In July, while Wheaton students were away enjoying the summer break, six teenagers from around the country were on campus learning about entrepreneurship and social justice issues as participants in the first Discover@Wheaton Summer College for High School Students.
The four-week course, titled “Innovation and Social Change,” was taught by President Dennis Hanno and Associate Professor Kim Miller and, along with several readings, films and other assignments, included one very big project: to create a business.
“During the first part of the course, we worked hard to teach the students about social issues that people face globally, and then we challenged them to develop ideas and proposals that might solve specific problems,” Miller said.
After developing and pitching individual business ideas, the students split into two groups to work out the details of the top two ideas—selected by Hanno, Miller and student mentors Leslie Gould ’15, Andrew Mani ’16 and Jackson Towle ’17.
Caroline Sharpless of Tampa, Fla., teamed up with Jonathan Schuette of Houston, Texas, and Noah Schultz of Lunenburg, Mass., to develop her idea of launching an accessories line that would raise awareness about elephant poaching. They created a company called Tantori and designed a series of metal bracelets featuring seven traits, such as “strength” and “patience,” based on the Adinkra symbols of West Africa. The team built a GoFundMe.com page to raise seed money and had reached their initial goal of $1,000 by the end of the first week.
The second team, consisting of Ethan Farrell of Cleveland, Ohio, Julie Hahn of La Habra, Calif., and Ben Lague of San Francisco, launched a company called Consalting that would work with colleges and universities to establish eco-friendly de-icing methods, such as an organic solution made of sugar beets.
In addition to spending three hours a day in class, the teens attended workshops on subjects such as PowerPoint and LinkedIn, took field trips and participated in social activities, including dinner at the Presidents’ House. Recent graduate Colby Ornell ’15 served as coordinator of Discover@Wheaton in its inaugural year, organizing the extracurricular activities, hiring and training the student mentors, reviewing student applications, setting up the Discover@Wheaton website and laying the groundwork for the program.
“In the midst of all of these activities and planned events there are amazing little moments where you see the kids sitting spellbound at a table at the farm with Jackson [Towle] explaining Gore vs. Bush to them because they were only one when it occurred, or you find them sitting in a circle on the floor one night having conversations about where they come from and who they are,” Ornell said. “We want to give them a taste of the college experience, and even more so the Wheaton experience, and those little moments just about hit the nail on the head.”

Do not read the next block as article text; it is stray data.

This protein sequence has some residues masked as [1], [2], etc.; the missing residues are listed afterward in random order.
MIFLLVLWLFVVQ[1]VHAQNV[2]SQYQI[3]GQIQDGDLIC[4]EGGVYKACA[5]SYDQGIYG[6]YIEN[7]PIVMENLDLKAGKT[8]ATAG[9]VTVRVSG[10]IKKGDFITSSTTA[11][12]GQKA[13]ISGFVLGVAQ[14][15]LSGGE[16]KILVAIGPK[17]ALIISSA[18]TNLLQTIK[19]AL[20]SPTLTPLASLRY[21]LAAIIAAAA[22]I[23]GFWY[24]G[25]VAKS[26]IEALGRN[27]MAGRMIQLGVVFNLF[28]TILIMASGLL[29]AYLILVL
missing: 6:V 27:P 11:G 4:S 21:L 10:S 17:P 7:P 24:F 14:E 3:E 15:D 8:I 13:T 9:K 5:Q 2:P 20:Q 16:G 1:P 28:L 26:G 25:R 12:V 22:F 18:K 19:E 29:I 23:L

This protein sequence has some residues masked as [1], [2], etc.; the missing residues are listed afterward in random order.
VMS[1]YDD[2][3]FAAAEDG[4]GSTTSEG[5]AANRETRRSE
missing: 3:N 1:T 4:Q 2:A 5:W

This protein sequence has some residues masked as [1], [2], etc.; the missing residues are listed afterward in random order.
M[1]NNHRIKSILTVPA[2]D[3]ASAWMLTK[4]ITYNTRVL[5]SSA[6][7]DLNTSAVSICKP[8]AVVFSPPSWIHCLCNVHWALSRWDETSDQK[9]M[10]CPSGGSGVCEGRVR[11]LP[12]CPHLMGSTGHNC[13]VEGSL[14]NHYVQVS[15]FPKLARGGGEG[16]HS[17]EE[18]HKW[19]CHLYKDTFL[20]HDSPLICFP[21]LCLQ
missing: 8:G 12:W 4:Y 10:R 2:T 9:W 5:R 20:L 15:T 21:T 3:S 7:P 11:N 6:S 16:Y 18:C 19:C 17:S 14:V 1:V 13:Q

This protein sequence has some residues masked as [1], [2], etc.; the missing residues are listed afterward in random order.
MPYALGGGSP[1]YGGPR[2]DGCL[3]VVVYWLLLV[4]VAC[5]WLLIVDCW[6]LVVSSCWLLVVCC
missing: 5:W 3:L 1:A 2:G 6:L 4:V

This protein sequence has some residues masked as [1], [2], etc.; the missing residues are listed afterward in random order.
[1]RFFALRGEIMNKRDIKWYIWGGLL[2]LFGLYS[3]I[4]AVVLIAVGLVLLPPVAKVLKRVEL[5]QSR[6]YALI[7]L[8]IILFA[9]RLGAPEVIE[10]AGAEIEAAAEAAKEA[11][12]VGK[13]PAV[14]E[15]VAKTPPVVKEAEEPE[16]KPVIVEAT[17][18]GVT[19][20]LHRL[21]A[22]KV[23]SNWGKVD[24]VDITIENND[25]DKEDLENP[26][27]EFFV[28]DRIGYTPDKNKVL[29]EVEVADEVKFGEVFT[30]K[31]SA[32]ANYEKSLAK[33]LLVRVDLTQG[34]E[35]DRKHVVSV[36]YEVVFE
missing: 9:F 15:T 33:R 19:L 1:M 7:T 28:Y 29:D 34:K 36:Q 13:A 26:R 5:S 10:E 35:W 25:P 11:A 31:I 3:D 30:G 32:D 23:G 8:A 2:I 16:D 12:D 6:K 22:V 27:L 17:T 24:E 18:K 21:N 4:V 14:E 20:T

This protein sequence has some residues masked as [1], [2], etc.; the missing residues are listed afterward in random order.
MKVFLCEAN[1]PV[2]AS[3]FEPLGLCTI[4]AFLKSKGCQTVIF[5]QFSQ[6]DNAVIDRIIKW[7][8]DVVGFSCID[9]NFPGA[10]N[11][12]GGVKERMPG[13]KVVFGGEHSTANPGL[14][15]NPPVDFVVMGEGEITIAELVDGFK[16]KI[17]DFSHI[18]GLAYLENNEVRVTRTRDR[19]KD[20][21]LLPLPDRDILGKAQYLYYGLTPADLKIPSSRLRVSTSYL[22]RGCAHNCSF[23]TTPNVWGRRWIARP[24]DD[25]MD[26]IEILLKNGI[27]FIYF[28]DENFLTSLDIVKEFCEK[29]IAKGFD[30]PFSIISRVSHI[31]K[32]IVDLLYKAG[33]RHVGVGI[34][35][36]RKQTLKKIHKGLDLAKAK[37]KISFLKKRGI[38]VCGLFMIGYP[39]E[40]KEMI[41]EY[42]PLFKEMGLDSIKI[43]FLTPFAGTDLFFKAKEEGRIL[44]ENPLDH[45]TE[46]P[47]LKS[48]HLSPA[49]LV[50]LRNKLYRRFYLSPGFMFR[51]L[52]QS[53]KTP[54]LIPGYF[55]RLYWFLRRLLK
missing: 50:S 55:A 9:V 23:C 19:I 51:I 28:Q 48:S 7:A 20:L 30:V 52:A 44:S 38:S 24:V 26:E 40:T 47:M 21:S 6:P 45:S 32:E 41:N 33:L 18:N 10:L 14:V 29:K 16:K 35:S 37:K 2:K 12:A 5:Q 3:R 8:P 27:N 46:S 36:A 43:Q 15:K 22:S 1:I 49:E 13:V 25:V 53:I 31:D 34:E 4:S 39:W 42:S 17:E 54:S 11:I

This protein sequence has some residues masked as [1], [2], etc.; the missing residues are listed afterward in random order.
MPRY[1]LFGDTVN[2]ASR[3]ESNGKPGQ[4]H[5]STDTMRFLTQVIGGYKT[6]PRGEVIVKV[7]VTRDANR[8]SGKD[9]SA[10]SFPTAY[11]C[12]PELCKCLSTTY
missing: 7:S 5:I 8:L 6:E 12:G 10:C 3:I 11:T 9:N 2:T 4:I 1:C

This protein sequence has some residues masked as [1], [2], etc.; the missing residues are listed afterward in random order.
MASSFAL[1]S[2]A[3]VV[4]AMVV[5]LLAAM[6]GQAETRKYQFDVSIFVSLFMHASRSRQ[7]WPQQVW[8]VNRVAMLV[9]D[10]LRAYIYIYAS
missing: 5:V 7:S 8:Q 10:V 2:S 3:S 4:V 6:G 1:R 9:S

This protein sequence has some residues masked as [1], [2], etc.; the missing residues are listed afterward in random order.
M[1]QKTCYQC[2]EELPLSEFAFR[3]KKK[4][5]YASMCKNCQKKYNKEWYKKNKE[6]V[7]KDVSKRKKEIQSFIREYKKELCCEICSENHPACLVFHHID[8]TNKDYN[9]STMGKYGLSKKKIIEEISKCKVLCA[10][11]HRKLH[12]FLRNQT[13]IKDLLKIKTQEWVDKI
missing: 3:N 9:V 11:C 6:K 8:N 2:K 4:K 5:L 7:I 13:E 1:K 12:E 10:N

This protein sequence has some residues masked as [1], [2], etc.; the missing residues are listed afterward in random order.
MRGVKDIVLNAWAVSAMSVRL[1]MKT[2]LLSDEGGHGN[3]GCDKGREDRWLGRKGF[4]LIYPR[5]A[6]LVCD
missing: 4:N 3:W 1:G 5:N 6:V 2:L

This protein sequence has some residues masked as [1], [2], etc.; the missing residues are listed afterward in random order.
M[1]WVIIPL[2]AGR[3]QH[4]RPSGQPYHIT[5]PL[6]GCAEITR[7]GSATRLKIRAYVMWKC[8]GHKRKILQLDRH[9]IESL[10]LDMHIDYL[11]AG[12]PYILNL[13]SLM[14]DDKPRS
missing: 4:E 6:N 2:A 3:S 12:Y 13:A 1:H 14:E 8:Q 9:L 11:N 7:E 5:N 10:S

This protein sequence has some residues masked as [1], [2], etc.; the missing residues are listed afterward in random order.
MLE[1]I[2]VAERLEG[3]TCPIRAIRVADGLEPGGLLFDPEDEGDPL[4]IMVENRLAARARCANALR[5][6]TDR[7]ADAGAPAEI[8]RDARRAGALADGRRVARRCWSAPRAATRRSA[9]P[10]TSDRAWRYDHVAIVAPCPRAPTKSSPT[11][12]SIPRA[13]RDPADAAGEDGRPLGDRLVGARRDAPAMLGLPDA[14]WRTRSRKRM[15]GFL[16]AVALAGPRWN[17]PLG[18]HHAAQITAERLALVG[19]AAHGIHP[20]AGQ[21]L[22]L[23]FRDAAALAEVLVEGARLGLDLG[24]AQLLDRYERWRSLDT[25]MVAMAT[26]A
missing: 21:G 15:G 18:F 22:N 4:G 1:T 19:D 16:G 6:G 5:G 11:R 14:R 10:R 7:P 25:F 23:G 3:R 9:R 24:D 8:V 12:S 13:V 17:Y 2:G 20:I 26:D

The teens each found Discover@Wheaton in a different way. For Schuette, whose mother is a Wheaton alumna, the program was a chance to explore a potential career interest.
“My school doesn’t offer many entrepreneurship classes. They offer one class, ‘Economics,’ which I took as a junior,” Schuette said. “I thought the best way to continue that study would be to do a class outside my school, because I’m probably going to become a business major when I go to college.”
Sharpless also has Wheaton alumnae/i in her family and heard about Discover@Wheaton when she was “looking for something productive to do with my summer.”
“It’s definitely been inspiring,” she said of the program. “I’ve been exposed to social issues that I didn’t know still existed.”
Lague, who was intrigued by the social change aspect of the course, said he enjoyed the rigorous academics as well as the social aspect of Discover@Wheaton.
“The course was challenging and pushed me to work my hardest while having a great time with friends and teachers,” he said. “In a broader perspective, the class provided me with confidence and information helpful for creating and maintaining a business. I feel more able in my current classes at my high school and more productive in my leadership roles.”
Though the Consalting team has no immediate plans to launch their business in real life—two of the three live in California, where snow and ice are not an issue—they could use what they learned once they head off to college.
“We came to a decision, as the course was nearing an end, that we could use our business model when we go off to college, where we might have an environment where our model would be applicable,” Lague said.
Planning is underway for the second summer of Discover@Wheaton. Look for details soon at wheatoncollege.edu/summer-college.